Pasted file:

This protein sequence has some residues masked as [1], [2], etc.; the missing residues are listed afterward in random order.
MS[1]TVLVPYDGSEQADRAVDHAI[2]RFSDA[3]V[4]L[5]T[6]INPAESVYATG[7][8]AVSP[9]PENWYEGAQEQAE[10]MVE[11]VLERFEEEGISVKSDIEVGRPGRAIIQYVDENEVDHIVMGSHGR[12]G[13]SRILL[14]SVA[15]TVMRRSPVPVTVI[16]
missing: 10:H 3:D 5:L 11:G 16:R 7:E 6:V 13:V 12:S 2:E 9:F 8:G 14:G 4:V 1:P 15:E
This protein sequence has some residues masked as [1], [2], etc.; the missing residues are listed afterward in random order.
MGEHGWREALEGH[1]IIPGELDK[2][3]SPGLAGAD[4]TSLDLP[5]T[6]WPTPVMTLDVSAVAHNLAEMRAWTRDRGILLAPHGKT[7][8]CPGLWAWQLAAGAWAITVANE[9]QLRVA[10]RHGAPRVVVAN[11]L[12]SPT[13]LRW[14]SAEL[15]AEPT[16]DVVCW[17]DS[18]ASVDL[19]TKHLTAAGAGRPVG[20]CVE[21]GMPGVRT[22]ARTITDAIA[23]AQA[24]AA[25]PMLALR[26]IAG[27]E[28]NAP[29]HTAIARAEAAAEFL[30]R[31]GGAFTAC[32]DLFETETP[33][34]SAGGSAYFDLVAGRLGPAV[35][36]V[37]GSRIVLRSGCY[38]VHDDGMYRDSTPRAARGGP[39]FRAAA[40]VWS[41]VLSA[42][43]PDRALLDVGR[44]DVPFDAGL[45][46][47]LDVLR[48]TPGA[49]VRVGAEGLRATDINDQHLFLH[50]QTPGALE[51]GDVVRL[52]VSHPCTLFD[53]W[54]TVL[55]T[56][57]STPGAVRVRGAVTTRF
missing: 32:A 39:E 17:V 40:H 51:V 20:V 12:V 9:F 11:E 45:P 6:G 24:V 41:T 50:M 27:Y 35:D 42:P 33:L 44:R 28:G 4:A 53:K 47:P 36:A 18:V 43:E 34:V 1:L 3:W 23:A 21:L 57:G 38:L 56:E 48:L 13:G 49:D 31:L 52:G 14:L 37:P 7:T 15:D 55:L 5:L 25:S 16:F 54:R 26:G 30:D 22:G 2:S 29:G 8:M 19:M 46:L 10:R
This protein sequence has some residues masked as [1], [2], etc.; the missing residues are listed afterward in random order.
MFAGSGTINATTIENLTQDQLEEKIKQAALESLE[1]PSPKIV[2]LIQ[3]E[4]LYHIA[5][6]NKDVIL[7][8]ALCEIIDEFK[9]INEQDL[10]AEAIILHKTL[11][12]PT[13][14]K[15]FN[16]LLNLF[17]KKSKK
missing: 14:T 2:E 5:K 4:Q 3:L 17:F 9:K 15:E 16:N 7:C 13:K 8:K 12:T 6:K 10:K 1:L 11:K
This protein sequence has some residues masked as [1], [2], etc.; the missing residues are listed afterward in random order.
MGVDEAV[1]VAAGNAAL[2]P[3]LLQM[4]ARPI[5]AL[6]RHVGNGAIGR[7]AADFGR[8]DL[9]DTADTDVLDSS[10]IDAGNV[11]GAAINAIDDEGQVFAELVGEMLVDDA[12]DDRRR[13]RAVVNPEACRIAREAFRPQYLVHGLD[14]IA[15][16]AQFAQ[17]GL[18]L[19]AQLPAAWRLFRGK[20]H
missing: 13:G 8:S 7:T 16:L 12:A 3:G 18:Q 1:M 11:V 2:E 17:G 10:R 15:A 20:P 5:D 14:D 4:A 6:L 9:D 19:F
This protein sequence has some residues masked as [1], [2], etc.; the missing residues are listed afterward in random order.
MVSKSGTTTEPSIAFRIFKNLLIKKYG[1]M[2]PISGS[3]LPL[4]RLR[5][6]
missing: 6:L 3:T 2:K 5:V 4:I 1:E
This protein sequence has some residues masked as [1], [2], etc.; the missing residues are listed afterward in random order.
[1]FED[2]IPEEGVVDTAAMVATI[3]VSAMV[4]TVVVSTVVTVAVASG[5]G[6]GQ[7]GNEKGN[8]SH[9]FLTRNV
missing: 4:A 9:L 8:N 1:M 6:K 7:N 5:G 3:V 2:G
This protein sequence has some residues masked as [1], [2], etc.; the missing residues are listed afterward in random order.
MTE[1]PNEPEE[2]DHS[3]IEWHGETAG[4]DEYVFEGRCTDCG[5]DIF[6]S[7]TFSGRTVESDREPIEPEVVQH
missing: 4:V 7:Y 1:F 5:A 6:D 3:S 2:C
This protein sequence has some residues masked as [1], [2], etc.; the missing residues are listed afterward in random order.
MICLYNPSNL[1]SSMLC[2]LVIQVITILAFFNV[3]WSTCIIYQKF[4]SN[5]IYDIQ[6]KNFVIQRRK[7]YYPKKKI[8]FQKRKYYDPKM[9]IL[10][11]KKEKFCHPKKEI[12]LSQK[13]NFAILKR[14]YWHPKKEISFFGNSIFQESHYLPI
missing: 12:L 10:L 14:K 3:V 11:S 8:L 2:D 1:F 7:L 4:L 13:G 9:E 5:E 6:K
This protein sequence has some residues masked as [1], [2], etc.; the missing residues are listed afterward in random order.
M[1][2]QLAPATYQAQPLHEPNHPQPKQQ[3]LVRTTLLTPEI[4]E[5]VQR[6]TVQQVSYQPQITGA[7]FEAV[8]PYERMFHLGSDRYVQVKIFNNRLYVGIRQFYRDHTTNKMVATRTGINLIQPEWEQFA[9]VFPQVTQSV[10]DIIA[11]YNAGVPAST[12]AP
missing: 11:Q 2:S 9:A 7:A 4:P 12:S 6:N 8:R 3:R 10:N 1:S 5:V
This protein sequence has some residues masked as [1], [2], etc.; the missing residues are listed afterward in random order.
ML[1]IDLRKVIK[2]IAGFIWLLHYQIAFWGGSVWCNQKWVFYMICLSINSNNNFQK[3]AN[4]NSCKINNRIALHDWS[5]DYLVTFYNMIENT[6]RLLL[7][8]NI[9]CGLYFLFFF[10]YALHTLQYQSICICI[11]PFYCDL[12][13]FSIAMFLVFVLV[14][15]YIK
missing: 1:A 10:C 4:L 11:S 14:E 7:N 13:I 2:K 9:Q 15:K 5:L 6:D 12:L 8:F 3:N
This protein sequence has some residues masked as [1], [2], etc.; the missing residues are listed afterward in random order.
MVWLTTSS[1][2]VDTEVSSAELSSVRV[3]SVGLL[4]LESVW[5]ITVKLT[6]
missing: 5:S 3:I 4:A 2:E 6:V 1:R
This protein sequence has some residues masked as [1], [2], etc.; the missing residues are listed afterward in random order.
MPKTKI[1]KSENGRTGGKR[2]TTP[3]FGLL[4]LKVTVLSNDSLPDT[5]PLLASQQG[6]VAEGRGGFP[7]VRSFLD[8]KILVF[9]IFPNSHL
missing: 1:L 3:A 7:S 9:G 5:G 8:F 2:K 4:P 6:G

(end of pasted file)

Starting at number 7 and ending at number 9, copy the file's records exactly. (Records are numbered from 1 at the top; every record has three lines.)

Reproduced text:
This protein sequence has some residues masked as [1], [2], etc.; the missing residues are listed afterward in random order.
MTE[1]PNEPEE[2]DHS[3]IEWHGETAG[4]DEYVFEGRCTDCG[5]DIF[6]S[7]TFSGRTVESDREPIEPEVVQH
missing: 4:V 7:Y 1:F 5:A 6:D 3:S 2:C
This protein sequence has some residues masked as [1], [2], etc.; the missing residues are listed afterward in random order.
MICLYNPSNL[1]SSMLC[2]LVIQVITILAFFNV[3]WSTCIIYQKF[4]SN[5]IYDIQ[6]KNFVIQRRK[7]YYPKKKI[8]FQKRKYYDPKM[9]IL[10][11]KKEKFCHPKKEI[12]LSQK[13]NFAILKR[14]YWHPKKEISFFGNSIFQESHYLPI
missing: 12:L 10:L 14:K 3:V 11:S 8:L 2:D 1:F 7:L 4:L 13:G 9:E 5:E 6:K
This protein sequence has some residues masked as [1], [2], etc.; the missing residues are listed afterward in random order.
M[1][2]QLAPATYQAQPLHEPNHPQPKQQ[3]LVRTTLLTPEI[4]E[5]VQR[6]TVQQVSYQPQITGA[7]FEAV[8]PYERMFHLGSDRYVQVKIFNNRLYVGIRQFYRDHTTNKMVATRTGINLIQPEWEQFA[9]VFPQVTQSV[10]DIIA[11]YNAGVPAST[12]AP
missing: 11:Q 2:S 9:A 7:A 4:P 12:S 6:N 8:R 3:R 10:N 1:S 5:V